• Scratching: Be sure to pay close attention to the ground as you walk through wooded areas, as turkeys will scratch the ground. They do this to look for insects as well as other types of food, like acorns. Scratching can be a great clue to whether turkeys are frequenting and feeding in wooded areas on the property you will be hunting.
  • Dusting Areas: Turkeys like to roll belly down in loose soil or sand to clean their feathers and will leave behind distinct areas of disturbed terrain along logging roads or under standing pines.


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Turkey Calling (Tips For Beginners)

To be successful in turkey hunting, many hunters rely on calling to help bring the birds within shooting range.

Calls work by replicating a wild turkey’s natural vocalization. Turkeys of all ages and genders produce various types of yelps and calls.

Box, slate, mouth, diaphragm, and locator calls (like crow and owl calls) are all different options a hunter can choose from. However, beginners usually find a box calls as one of the easier ones to get consistent sounds.

A box call is used by scraping a paddle bottom along the side of the box panel’s lip. The hollow inside chamber provides a distinct note that appeals to the birds.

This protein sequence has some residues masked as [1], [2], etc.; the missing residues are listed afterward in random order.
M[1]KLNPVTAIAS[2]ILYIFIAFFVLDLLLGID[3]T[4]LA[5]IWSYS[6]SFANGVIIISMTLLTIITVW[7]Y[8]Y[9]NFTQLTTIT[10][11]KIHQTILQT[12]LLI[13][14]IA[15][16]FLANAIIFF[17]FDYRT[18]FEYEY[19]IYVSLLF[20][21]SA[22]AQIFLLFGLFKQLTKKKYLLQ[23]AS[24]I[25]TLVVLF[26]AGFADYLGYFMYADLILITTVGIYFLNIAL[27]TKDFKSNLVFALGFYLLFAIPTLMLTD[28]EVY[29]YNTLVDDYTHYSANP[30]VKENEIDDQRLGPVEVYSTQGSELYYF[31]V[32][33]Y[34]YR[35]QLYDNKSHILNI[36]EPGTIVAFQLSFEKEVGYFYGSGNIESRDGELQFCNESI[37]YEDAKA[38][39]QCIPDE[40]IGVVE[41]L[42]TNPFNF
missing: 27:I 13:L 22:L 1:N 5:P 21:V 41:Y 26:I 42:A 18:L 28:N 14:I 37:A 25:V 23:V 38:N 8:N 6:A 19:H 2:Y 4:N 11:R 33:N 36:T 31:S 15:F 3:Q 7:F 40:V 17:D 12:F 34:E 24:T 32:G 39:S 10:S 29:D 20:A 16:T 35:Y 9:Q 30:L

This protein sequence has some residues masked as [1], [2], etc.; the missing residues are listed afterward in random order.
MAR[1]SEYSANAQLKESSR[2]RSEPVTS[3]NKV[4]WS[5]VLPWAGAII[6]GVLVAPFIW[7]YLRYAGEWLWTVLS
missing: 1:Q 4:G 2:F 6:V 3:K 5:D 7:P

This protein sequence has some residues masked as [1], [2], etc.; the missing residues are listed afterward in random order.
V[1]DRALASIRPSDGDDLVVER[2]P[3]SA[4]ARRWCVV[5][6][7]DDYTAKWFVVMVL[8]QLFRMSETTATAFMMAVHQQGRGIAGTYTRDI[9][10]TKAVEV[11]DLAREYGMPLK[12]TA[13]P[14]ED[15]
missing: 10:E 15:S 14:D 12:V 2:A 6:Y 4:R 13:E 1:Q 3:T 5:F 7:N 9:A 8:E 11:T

Here are a few tips to remember when calling turkeys:

  • Practice, practice, practice: As a new turkey hunter, it’s important to learn basic calls like the cluck, cut and the yelp. Learn all you can about making these turkey vocalizations as life-like as possible.
  • Get real: Turkeys aren’t all that different from people in that they don’t always sound exactly the same. Mix in some varying cadences in your calling. There’s nothing more unnatural (or annoying) than a “turkey” that makes the exact same sound for the same amount of time, every single time it calls. Turkeys can be extremely wary, so don’t let your calling be one of the reasons. Mix things up.
  • Keep it short: Keep your call series brief. You won’t be able to hear a tom gobble in response in you are yelping your head off! Listening is as important as calling, so keep thing short and stayed tuned in.